October 11, 2016: Anesthesia and Analgesia
Seong Hwan Kim
Resistant hypertension is defined as blood pressure that remains above 140/90 mmHg in spite of the concurrent use of three antihypertensive agents of different classes at optimal dosing, of which one should be a diuretic. Accordingly, it is not synonymous with uncontrolled hypertension. Among a variety of risk factors, obstructive sleep apnea (OSA), which is a common type of sleep-disordered breathing, has been recognized a well-established risk factor for resistant hypertension. Indeed, both European and American guidelines for the management of arterial hypertension stated that OSA is a modifiable cause of resistant hypertension...
September 2016: Journal of Hypertension
Ottavio Piccin, Giovanni Sorrenti, Francesca Milano
Sleep apnea has been shown to be more prevalent in patients who underwent radiotherapy and or surgery for head and neck cancer. Here we describe two cases of severe OSAS induced by surgery and radiotherapy, treated by Mandibular Advancing Devices as an alternative option to continuous positive airway pressure.
September 2016: Journal of Maxillofacial and Oral Surgery
Shahbaz R Arain, Julie K Freed, Jutta Novalija, Paul S Pagel, Thomas J Ebert
OBJECTIVE: The mechanism of perioperative hypotension in patients taking an angiotensin-receptor blocker up to the time of surgery remains unclear. This study tested the hypothesis that short-term angiotensin-receptor blocker treatment attenuated the sympathetic and vascular responses to autonomic stimuli in volunteers undergoing anesthesia. DESIGN: Randomized, crossover, blinded, pilot design. SETTING: Zablocki Veterans Affairs Medical Center, Milwaukee, WI...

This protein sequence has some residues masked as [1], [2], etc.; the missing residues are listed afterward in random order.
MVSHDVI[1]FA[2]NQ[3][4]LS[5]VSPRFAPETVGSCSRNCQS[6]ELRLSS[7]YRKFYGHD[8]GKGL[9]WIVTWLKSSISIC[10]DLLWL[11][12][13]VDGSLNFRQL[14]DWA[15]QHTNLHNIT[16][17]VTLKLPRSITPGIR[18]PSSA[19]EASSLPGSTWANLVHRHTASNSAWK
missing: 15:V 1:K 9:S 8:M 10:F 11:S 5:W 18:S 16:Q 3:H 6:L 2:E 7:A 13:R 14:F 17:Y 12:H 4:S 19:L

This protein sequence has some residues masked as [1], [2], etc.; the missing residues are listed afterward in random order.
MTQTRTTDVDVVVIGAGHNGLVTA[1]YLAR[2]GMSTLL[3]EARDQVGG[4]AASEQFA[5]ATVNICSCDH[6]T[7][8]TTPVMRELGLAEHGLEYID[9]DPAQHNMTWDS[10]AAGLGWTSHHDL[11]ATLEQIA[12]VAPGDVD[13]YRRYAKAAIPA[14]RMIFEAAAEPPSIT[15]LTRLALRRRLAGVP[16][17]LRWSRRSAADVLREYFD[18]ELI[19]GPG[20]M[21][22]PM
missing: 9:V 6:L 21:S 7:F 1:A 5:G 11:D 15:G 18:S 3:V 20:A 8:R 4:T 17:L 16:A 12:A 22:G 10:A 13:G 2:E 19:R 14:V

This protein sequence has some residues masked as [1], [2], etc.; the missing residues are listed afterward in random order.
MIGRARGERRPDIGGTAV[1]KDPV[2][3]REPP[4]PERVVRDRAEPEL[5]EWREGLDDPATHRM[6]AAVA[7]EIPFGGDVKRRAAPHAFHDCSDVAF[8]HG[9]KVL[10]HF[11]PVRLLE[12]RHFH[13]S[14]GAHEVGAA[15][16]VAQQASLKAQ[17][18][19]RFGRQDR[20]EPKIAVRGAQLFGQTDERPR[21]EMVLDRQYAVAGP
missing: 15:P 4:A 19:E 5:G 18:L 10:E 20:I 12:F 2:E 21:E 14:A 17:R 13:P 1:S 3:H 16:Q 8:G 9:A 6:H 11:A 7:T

August 11, 2016: Journal of Cardiothoracic and Vascular Anesthesia
Geoff Thorning, Peter Robb, Bernadette Ewah, Venugopalapura Shylaja
No abstract text is available yet for this article.
November 2016: European Journal of Anaesthesiology
Abhyuday Kumar, Anita Seth, Smita Prakash, Mangilal Deganwa, Anoop Raj Gogia
BACKGROUND: The present study was undertaken to compare and evaluate the efficacy of intravenous (IV) fentanyl and lignocaine airway nebulization and a combination of both in attenuating the hemodynamic response to laryngoscopy and tracheal intubation. MATERIALS AND METHODS: Ninety-six patients of either sex aged between 18 and 65 years of age, belonging to the American Society of Anesthesiologists (ASA) health status Classes I and II, undergoing elective surgery requiring general anesthesia with endotracheal intubation were included in the study...
September 2016: Anesthesia, Essays and Researches
P Rani, V R Hemanth Kumar, M Ravishankar, T Sivashanmugam, R Sripriya, M Trilogasundary
BACKGROUND: Fentanyl and dexmedetomidine have been tried to attenuate airway and circulatory reflexes during emergence and extubation individually but have not been compared with respect to the level of sedation to evolve a reliable technique for rapid and smooth extubation. AIM: To compare the effects of fentanyl and dexmedetomidine in attenuating airway and circulatory reflexes during emergence and extubation of the endotracheal tube. SETTING AND DESIGN: This double-blind, randomized, controlled study was done in patients undergoing surgery under general anesthesia belonging to the American Society of Anesthesiologists physical status 1 or 2...